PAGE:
For instance, having larger vans going out on the road could save on mileage, cut down delivery times and open up the option of having one driver servicing customers of both Tesco and Booker during the same trip.
A larger number of points of presence – think of the portfolios of Booker Wholesale, Makro, Premier, Londis and Budgens – could also give Tesco the option of peppering the UK with hundreds more click-and-collect points, increasing the convenience for its online shoppers.
Driving loyalty and sharing data
In a world of promiscuous, time-pressed grocery consumers, driving customer loyalty has never been more difficult.
But the combination of Tesco and Booker could allow the bigger business to obtain more data on its shoppers, provide them with more relevant offers and rewards and therefore build a more loyal customer base.
Tesco’s Clubcard is already one of the most successful loyalty programmes in retail, while Booker has its own membership scheme for traders.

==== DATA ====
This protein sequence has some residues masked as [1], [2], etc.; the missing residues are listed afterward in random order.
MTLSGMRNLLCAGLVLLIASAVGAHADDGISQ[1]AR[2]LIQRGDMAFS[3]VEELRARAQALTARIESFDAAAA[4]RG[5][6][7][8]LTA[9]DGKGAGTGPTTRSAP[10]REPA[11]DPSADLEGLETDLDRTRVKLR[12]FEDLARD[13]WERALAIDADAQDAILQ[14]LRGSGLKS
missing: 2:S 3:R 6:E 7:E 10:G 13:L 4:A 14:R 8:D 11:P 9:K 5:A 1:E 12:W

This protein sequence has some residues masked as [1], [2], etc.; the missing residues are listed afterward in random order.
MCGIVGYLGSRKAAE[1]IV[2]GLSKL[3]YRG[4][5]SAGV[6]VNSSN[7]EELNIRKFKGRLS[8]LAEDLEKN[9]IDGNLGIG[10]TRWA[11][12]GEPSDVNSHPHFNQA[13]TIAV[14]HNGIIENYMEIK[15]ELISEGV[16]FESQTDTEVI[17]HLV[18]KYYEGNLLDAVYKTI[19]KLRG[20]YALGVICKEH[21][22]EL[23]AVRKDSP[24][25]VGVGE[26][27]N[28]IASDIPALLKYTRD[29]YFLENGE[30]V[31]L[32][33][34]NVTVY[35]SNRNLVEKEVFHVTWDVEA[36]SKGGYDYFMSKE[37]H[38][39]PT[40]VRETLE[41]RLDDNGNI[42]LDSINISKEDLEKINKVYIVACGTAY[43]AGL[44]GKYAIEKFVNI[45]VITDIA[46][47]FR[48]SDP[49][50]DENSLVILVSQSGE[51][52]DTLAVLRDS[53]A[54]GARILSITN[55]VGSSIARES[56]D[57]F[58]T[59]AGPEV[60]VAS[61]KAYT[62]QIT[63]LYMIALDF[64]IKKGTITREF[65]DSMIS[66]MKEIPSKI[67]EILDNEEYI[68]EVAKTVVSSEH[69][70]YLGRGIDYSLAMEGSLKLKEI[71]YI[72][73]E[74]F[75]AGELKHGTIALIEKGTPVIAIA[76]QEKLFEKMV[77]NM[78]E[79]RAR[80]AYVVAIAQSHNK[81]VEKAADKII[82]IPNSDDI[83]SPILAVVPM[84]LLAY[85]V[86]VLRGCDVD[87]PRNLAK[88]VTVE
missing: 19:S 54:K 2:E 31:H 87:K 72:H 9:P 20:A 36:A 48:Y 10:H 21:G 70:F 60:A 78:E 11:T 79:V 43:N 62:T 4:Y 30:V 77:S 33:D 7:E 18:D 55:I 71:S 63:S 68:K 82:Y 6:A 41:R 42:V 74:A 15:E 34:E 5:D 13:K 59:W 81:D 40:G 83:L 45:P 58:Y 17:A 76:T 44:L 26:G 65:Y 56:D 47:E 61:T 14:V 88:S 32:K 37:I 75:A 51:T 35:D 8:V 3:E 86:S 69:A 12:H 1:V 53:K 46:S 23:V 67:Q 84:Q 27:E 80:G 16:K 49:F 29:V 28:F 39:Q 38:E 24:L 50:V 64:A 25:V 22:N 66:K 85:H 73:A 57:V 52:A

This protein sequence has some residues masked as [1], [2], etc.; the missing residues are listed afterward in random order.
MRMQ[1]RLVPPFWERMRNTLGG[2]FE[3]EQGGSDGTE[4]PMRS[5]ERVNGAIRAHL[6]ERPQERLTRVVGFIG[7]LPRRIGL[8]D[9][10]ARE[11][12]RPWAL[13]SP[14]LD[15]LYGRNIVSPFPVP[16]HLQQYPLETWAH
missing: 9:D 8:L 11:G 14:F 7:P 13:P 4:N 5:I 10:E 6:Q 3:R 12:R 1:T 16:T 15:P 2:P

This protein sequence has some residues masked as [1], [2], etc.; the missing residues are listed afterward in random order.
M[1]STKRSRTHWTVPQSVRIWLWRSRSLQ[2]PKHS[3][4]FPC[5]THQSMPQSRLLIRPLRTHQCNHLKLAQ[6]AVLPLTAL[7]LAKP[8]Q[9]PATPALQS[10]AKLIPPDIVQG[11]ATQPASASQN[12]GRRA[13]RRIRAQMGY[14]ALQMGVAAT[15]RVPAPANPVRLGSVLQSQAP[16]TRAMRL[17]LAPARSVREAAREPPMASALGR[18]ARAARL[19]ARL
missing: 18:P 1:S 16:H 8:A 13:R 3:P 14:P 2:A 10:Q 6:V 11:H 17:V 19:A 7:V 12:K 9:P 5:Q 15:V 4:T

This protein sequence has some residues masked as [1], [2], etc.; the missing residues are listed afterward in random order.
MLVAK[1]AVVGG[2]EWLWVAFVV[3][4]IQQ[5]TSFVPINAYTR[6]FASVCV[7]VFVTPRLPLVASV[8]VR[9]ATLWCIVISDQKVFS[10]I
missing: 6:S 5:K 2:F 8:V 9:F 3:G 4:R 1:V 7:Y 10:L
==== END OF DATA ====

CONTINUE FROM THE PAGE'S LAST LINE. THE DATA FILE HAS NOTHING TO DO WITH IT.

“As part of its Booker buy, Tesco is acquiring data on thousands more customers and caterers that it can use to its advantage”
Tesco’s big four rival Sainsbury’s has made knowing its customers “better than anyone else” a central pillar of its plan – and acquired Nectar for £60m earlier this month to help achieve that aim.
But as part of its Booker buy, Tesco is acquiring data on thousands more customers and caterers that it can use to its advantage.
Dresser suggests: “There will be an element of shoppers using both Tesco and Booker. I would expect Clubcard or a loyalty scheme of some sort that stretches across both to come into play at some point.
“Getting people’s details, capturing customers who are using both Tesco and Booker, then starting to actively target those shoppers – that will be crucial.”